Tuesday, April 29, 2014

Photo A Day, Day 29: Contrast

To find a contrast in my life, I only have to look as far as my children. One boy and one girl; one brown-haired and one blonde; one carnivore and one near-vegetarian; one night owl and one early riser; one truck- and rocket-lover and one tutu- and crown-wearer; one fond of orange and one of pink; one who doesn’t nap and one who does; one who’s built like a tank and one like a delicate flower. 
Even where there isn’t an innate contrast, there is often a passing contrast: he’s cranky when she’s cheerful; he’s sleepy when she’s wide awake; he’s in the mood to play outside when she’d rather stay in; he wants a PB&J when she wants a grilled cheese; he wants to race around when she wants to snuggle. Fortunately, many of their contrasts are actually complementary. When we have spaghetti and meatballs for dinner, he eats her spaghetti and she eats his meatballs. When he finishes playing with the Legos, she’s ready to start. He wants to hear one bedtime story, she wants a different one. When she’s ready for bedtime, he’s happy to play for another half an hour. Just when my ears start to bleed from listening to his favorite song 27 times in a row, she demands her favorite 27 times in a row.

But even beyond just my children, my husband and I demonstrate some contrast. He’s an extrovert; I’m an introvert. He’s technically inclined; I am not. I am more comfortable with the written word; he’s more comfortable with the spoken word. He loves being in charge; I’d rather take orders. He prefers red wine; I lean towards white. I love ethnic food; he’s a meat and potatoes guy. He likes the Hilton; I’m happy with Motel 6. He is a human GPS; I can get lost in my own neighborhood.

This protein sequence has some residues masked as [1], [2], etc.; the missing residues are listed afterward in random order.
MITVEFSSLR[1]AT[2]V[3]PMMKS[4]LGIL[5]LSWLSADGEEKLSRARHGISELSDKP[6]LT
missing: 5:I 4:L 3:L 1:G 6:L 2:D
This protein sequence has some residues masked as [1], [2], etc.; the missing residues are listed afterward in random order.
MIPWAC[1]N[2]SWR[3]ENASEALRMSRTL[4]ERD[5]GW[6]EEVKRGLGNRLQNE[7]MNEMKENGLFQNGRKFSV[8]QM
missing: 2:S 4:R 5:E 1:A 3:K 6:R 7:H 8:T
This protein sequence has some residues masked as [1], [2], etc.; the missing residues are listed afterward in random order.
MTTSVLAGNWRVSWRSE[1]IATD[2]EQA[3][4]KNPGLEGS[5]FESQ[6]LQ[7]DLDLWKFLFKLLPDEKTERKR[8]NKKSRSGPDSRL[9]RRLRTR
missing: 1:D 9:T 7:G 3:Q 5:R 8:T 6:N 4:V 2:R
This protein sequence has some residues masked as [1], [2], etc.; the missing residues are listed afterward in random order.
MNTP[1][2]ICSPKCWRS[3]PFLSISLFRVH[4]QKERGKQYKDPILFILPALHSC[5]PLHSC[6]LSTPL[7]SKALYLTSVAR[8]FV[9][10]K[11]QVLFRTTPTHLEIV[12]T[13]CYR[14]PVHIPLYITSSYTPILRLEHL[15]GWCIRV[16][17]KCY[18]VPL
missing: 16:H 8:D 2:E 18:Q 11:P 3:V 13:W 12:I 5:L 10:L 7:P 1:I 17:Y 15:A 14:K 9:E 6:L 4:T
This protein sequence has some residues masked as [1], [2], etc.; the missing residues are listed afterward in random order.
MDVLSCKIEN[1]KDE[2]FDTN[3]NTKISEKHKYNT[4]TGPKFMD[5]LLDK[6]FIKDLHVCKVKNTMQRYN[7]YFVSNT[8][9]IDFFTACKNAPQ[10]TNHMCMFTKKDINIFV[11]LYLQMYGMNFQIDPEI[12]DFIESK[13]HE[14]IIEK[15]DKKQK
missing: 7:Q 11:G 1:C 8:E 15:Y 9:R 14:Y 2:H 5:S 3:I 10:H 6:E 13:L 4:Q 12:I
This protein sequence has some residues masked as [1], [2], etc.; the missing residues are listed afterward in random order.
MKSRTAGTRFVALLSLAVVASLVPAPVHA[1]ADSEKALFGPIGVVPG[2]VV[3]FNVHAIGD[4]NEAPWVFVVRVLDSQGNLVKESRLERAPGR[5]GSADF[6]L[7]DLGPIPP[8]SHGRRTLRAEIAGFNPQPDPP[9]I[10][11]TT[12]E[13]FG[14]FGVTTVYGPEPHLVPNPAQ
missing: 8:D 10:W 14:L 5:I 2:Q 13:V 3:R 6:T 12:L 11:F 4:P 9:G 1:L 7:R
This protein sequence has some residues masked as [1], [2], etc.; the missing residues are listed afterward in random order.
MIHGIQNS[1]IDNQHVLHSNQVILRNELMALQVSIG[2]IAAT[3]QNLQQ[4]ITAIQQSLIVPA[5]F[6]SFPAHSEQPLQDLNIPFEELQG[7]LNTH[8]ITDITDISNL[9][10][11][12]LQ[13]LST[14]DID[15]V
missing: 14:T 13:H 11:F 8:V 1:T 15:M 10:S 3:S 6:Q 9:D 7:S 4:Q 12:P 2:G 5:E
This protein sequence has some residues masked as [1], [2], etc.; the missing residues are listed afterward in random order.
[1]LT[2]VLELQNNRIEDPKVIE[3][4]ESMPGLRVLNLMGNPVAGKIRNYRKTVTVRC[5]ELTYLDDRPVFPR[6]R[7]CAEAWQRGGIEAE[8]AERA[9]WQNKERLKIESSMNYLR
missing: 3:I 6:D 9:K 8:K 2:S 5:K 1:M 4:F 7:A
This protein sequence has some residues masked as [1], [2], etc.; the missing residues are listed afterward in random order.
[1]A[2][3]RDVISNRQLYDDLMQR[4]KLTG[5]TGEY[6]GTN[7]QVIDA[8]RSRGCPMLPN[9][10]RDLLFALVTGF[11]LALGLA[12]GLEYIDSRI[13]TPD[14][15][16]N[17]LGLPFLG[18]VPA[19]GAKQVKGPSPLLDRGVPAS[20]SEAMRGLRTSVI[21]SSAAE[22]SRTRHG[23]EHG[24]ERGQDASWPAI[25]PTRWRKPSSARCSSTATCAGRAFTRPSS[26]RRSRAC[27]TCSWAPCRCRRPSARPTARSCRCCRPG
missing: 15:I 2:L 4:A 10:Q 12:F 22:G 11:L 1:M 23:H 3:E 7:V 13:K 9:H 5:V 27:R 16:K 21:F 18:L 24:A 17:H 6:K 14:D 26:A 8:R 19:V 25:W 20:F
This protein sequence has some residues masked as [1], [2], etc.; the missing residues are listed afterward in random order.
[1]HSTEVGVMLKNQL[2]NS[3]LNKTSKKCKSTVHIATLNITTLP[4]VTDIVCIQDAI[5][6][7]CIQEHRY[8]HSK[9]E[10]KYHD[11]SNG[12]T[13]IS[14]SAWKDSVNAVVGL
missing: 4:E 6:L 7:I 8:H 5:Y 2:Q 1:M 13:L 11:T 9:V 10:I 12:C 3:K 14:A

The four of us together, however, are proof that contrasts can be complementary. Among the four of us, we’ve got blond hair, brown hair, red hair, and bald all covered. We’ve got tall, average, petite, and husky. We’ve got short sweater, long sweater, vest, and jacket. As long as we’re all together, someone will be happy with whatever’s on the menu; someone will know how to get where we’re going; someone will find a toy that makes them happy; someone will like whatever is on the radio; someone will have an interesting story to entertain guests with. And someone will look terrific in whatever family theme colors we’ve decided on.

I’m pretty okay with that contrast.

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